Or:

df.apply(lambda x: x.dropna().tolist()).apply(pd.Series).T


    X1  X2  X3
0   a   b   a
1   b   c   NaN
2   c   NaN NaN

NA handling in unite � Issue #203 � tidyverse/tidyr � GitHub, So I was trying to combine the columns into one and remove the NA to see things It's just a guess, but the need to separately update tidyselect from tidyr was� How to drop column by position number from pandas Dataframe? You can find out name of first column by using this command df.columns[0]. Indexing in python starts from 0. df.drop(df.columns[0], axis =1) To drop multiple columns by position (first and third columns), you can specify the position in list [0,2].

Another solution, using pd.concat():

print( pd.concat((df[c].dropna().reset_index(drop=True) for c in df.columns), axis=1) )

Prints:

  X1   X2   X3
0  a    b    a
1  b    c  NaN
2  c  NaN  NaN

Separate a character column into multiple columns with a regular , Separate a character column into multiple columns with a regular expression or numeric locations separate( data, col, into, sep = "[^[:alnum:]]+", remove = TRUE, convert = FALSE, extra = "warn", fill = "warn", ) NB: this will cause string "NA" s to be converted to NA s. extra "merge": only splits at most length( into) times. We assign the variable (arbitrarily named) row to each element of L (i.e. each nested list). Then, we delete an element of row using del. You might want to read about Python basics such as for-loops. – arshajii Apr 2 '14 at 2:10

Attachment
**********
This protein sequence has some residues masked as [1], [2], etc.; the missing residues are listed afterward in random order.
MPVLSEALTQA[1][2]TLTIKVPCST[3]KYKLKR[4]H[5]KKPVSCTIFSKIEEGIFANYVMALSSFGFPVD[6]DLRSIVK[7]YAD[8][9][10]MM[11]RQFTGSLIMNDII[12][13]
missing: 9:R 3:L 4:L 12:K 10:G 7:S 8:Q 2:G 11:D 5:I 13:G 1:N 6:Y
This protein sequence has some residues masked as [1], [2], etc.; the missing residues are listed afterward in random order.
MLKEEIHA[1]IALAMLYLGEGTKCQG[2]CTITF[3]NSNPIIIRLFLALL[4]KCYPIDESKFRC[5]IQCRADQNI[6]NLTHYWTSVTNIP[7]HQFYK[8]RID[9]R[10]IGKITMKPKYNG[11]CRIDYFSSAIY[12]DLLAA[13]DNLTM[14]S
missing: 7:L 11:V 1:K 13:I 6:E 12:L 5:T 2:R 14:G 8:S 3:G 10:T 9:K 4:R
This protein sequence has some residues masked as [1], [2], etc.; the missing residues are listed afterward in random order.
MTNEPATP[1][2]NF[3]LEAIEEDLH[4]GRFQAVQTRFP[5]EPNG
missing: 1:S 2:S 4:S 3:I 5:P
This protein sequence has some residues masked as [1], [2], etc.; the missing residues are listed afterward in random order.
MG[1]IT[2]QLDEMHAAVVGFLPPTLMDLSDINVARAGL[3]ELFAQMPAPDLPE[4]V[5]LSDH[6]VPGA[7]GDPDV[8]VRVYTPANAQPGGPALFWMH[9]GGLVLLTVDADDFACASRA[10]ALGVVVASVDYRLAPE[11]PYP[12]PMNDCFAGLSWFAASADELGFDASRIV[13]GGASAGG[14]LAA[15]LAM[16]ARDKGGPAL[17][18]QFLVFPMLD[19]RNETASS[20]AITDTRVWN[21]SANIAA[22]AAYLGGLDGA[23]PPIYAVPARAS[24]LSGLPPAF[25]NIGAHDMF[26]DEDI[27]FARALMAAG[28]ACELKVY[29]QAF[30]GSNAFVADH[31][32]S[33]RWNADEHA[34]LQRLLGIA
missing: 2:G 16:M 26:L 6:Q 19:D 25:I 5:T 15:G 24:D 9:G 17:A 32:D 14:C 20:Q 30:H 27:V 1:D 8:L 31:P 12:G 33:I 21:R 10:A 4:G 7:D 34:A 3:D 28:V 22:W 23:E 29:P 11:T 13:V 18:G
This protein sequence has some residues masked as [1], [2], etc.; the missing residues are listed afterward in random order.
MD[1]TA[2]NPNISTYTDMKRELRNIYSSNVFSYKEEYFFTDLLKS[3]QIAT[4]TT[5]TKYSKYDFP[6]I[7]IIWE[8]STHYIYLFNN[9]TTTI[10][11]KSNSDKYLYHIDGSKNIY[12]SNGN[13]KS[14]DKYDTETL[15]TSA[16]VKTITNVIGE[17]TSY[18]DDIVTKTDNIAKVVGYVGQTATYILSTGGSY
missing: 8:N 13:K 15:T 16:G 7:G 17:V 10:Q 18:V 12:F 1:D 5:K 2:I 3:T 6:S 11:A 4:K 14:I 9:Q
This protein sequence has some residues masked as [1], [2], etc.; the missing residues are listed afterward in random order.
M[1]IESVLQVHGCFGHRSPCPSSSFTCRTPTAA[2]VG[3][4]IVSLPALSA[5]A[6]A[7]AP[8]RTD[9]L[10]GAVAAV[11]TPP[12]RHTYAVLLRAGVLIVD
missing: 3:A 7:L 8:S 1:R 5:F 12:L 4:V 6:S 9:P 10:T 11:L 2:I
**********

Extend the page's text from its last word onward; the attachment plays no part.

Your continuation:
I would just add the function .dropna() to yours:

df.apply(lambda x: pd.Series(pd.unique(x.dropna())))

hope this helps

15 Easy Solutions To Your Data Frame Problems In R, Discover how to create a data frame in R, change column and row names, access values, However, it's a list with vector structures of the same length. Next, you just combine the vectors that you made with the data.frame() function: To remove all rows that contain NA-values, one of the easiest options is to use the� Going From a List to a String in Python With .join() There is another, more powerful, way to join strings together. You can go from a list to a string in Python with the join() method. The common use case here is when you have an iterable—like a list—made up of strings, and you want to combine those strings into a single string.

We can Remove or Delete a specified column or sprcified columns by drop() method. Suppose df is a dataframe. Column to be removed = column0. Code: df = df.drop(column0, axis=1) To remove multiple columns col1, col2, . . . , coln, we have to insert all the columns that needed to be removed in a list. Then remove them by drop() method. Code:

newdf = df[df.columns[2:4]] # Remember, Python is 0-offset! The "3rd" entry is at slot 2. As EMS points out in his answer, df.ix slices columns a bit more concisely, but the .columns slicing interface might be more natural because it uses the vanilla 1-D python list indexing/slicing syntax. WARN: 'index' is a bad name for a DataFrame column.

right_on: Columns or index levels from the right DataFrame or Series to use as keys. Can either be column names, index level names, or arrays with length equal to the length of the DataFrame or Series. left_index: If True, use the index (row labels) from the left DataFrame or Series as its join key(s). In the case of a DataFrame or Series with

Comments
  • Great! Exactly what I was looking for